How Habitats Shape Our Habits

Native Douglas Squirrel – This is Doug, 8th of their name

I’ve been thinking about how the places we live in influence our habits. For example, where I live; in a suburban neighborhood, in the Pacific Northwest of the United States, we have a high concentration of deer, black bears, coyotes, bobcats, rabbits, raccoons, opossums, cougars, foxes, skunks, porcupine, rats, mice and squirrels. I’m probably still missing an animal or two, like rare sightings of wolves and American badgers. There’s a funny meme about comparing European and American badgers. It’s basically, “The European Badger looks like it wants to invite you over for tea. The American badger looks like it’s going to beat you up in a dark alley and steal all your money.” Seems fairly accurate to me. Our winged neighbors include three types of owls, two types of hawks, two types of eagles, two types of ravens, the American Crow, a couple of woodpeckers, and a variety of smaller birds.

Raccoon young

 Due to the powerful, inquisitive, and highly evolved sniffers on our wild neighbors we wash our recycling and our garbage to reduce the temptation of smells for the black bears in particular. However, many a crow or posse of raccoons have also torn apart an unattended garbage bag. I once saw a construction worker put his fast-food lunch bag on the hood of his truck while he reached in to grab something else. In that same moment a crow swooped down to steal the bag of food. The bag ripped spilling fries and burger bits all over the road.

Oh yes, and we have Moose in Washington State too! They’re not all in Canada. Fortunately, I don’t have to worry about running into moose in the Puget Sound region where I live now but growing up North of Spokane we would occasionally get moose wandering into town during winter. One time riding the school bus home from high school a bus driver reported seeing a moose over the CB radio. Since our route was close to it, our bus driver detoured from the route hoping to see it. He went for a few blocks but we didn’t see it so he went back to our route. I was so tired I could barely keep my eyes open. I’m glad the driver didn’t try to make a big long adventure of it.

We don’t need to do anything special to prepare for summers around here, but our winters consists of strong winds, heavy rain and snow in the mountains. At the end of summer, we pull in any outdoor furniture or toys that might have been laying out in the yard or on the patio all summer. Some people pull their barbeque into a covered area or purchase a cover and keep it in place if it’s too heavy to move. Not everyone has a barbeque of course, but they are particularly popular in the suburban American landscape. This too can be a bear attractant. If the grill isn’t cleaned after its cooled and you wait too long a black bear might come along and clean it for you!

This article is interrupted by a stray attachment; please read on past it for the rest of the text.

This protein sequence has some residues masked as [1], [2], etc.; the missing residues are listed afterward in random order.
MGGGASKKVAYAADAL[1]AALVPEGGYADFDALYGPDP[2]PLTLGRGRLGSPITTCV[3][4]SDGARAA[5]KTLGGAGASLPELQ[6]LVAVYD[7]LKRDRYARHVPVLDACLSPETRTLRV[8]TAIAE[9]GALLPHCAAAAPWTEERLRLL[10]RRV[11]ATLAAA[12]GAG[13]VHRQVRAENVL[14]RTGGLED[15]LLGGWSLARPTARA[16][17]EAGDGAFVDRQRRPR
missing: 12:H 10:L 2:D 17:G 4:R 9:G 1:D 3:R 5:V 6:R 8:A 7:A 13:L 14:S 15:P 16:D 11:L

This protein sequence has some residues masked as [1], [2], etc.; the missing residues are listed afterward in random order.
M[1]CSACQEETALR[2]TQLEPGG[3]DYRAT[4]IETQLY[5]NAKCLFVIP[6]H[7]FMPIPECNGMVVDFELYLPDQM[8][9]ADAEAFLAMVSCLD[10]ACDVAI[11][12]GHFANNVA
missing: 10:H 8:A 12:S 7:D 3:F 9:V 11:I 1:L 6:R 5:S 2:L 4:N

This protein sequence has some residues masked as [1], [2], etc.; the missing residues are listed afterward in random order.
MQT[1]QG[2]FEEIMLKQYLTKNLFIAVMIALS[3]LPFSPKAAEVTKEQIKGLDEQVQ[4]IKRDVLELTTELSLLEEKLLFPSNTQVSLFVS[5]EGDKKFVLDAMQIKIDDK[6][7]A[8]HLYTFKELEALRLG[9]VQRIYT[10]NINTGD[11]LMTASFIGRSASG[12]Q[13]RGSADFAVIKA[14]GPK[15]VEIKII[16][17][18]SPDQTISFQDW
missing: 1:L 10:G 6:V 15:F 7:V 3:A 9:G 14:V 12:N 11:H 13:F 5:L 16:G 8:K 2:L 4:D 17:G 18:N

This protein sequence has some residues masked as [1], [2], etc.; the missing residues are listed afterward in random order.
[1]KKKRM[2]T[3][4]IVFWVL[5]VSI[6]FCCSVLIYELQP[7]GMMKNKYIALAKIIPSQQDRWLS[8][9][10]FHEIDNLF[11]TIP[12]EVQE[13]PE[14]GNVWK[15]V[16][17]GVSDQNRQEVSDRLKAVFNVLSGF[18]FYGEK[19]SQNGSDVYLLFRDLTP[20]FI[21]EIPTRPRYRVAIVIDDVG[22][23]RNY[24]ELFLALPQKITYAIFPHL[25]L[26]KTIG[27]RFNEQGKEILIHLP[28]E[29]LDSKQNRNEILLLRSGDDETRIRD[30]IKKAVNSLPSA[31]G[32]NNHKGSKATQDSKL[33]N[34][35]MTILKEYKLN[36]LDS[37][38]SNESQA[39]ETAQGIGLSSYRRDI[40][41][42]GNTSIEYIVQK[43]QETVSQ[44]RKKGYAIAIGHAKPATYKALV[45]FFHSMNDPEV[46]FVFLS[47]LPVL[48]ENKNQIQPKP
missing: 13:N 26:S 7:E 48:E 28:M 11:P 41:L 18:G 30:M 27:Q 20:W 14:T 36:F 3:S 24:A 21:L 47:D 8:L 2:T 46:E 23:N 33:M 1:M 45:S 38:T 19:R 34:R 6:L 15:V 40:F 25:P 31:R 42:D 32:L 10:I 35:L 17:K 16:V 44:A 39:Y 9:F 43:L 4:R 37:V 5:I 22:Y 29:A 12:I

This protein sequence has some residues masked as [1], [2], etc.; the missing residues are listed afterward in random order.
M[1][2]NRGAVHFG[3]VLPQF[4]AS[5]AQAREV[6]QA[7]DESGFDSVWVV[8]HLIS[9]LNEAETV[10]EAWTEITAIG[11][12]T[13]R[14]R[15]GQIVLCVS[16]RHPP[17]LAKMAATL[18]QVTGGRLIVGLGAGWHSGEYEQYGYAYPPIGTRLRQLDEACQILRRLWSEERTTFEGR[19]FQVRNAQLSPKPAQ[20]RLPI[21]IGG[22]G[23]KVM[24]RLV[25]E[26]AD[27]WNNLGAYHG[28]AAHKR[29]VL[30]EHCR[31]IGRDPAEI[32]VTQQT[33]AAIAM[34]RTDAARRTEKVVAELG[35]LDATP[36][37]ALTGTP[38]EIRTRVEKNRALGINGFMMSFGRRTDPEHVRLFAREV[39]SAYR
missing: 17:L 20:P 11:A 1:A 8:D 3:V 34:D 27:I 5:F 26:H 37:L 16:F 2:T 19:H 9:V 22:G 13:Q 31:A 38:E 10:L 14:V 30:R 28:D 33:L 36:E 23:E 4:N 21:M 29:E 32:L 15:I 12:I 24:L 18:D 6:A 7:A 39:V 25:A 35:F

Yearling Buck 2019, note the fencing around the young cherry tree in the background.

Fall is the best time to plant trees here. They can usually become fairly well established before the first frost and because our winters are predominately rainy, you rarely have to water your new plantings. Small trees do need to be staked to help them keep from getting blown over and if you’re in an area with a dense deer population, chicken wire or other fencing is needed to keep the deer from eating the young buds and leaves in the spring or it being used as an antler rubbing post by the bucks. From my personal, the bucks prefer young cypress trees as their preferred cologne. A new buck has appeared in my yard and I need to get more long stakes to protect some of my new trees and shrubs.

The state of Washington encompasses most primary biomes within its borders. We’re only missing Tundra, but we do have Alpine and Subalpine regions. I currently live in the temperate forest, but I grew up in the shrub-steppe area. South around the Hanford Nuclear reservation is desert. The northwest corner, the Olympic peninsula is our rainforest.

Rabbit young, native rabbit.

Here is some fun localized humor for you:

 “Hummingbear” feeders = Hummingbird feeders

“Bearseed feeders”, “ratfeeders”, “squirrelfeeders” = Birdseed Feeders (Most people will try 3-5 different “whatever”-proof feeders before giving up. A birdbath is a much easier way to attract birds.)

= a “squirrel poker” = A pocketknife or any small knife (<6in.) because a knife at that length isn’t very threatening